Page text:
- Fourth, people making complaints are often harassed out of pursing them. In 2012, the police department of Cranberry Township, Pennsylvania, near Pittsburgh, was held liable in a case in which police accused a reporting victim of lying during her interview, at one point telling her, “Your tears won’t save you now,” and failing to pursue the investigation. In St. Louis, victims were strongly urged by police to sign Sexual Assault Victim Waivers absolving police from responsibility to investigate or report the crime as a rape to the FBI. Victims of sexual assault routinely encounter hostility, doubt and aggressive questioning. When they do not conform to officers’ preconceived ideas about how rape victims “should” act, officers’ implicit biases come into play and, as a result, victims often feel they are the ones being investigated. These issues are often compounded by racism. Native American women, who suffer the highest rates of sexual assault in the country, describe being questioned about mental illness, drug use, alcohol abuse and more when reporting assaults. While some jurisdictions have substantially improved their policies, with many women reporting compassionate treatment by police, many others continue to report the opposite.
Police officers display the same implicit biases as the general public, a tendency also evident at colleges and universities, where campus police are often more focused on investigating the credibility of victims than in whether or not their vulnerability was exploited in a predatory way. Interestingly, the longer an officer has worked in a sexual assault unit, the less likely he or she is to believe in false claims.Here’s what’s very interesting:
- A majority of detectives with between one and seven years of experience believe that 40 percent of claims are false—in some cases that number is as high as 80 percent.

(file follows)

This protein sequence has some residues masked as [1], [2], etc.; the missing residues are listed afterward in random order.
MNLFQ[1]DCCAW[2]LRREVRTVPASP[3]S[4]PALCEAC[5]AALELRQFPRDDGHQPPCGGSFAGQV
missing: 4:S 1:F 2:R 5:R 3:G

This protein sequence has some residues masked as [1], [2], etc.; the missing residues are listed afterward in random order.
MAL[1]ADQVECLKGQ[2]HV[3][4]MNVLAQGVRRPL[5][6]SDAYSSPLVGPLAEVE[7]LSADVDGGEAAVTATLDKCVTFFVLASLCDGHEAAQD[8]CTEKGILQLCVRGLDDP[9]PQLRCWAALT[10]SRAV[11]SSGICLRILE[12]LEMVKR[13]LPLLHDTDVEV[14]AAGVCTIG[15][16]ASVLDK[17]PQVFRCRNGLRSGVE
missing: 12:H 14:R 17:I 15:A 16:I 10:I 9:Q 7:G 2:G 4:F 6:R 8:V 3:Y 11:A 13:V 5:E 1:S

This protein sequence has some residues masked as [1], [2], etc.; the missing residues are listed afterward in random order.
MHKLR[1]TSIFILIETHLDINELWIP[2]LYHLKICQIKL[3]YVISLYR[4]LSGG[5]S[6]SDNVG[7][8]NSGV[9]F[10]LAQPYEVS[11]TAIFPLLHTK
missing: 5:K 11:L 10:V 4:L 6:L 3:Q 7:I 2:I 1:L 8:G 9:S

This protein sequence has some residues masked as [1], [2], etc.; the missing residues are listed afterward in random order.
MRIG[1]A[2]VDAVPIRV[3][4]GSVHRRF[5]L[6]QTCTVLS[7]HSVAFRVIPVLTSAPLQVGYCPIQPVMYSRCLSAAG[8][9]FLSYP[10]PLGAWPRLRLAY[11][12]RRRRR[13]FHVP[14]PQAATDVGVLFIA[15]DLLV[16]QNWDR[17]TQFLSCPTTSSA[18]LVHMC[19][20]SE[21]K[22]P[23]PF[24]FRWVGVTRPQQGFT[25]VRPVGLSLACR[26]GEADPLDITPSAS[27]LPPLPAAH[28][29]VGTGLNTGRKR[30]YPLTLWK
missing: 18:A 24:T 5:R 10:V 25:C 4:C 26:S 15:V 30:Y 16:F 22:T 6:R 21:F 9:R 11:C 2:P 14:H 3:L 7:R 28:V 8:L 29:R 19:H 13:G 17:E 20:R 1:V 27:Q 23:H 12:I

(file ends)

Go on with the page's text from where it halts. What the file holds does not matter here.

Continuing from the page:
- But among officers with more than eight years’ experience, the rate drops precipitously, to 10 percent. On campus or off, these beliefs persist, despite the fact that rates of false allegations of rape are well understood by criminologists and other social scientists to be between 2 percent and 8 percent, in line with false allegations of other crimes.
In the meantime, as Yung puts it, “the sheer magnitude of the missing data…is staggering.” Of course, we need far more than improved police work, and undercounting is only part of the problem. Even when cases are properly recorded and investigated, the patterns evidenced in Yung’s analysis and the PERF report are reproduced in courtrooms, where rapists in most states still have the right to sue for custody of the children born of their assaults. And only 3 percent of rapists are ever imprisoned—that’s a crime we aren’t talking about.
Yung believes that these statistical distortions have significantly altered the nation’s historical record and understanding of rape in America.
Yung’s report, by the way, is titled “How to Lie with Rape Statistics: America’s Hidden Rape Crisis.”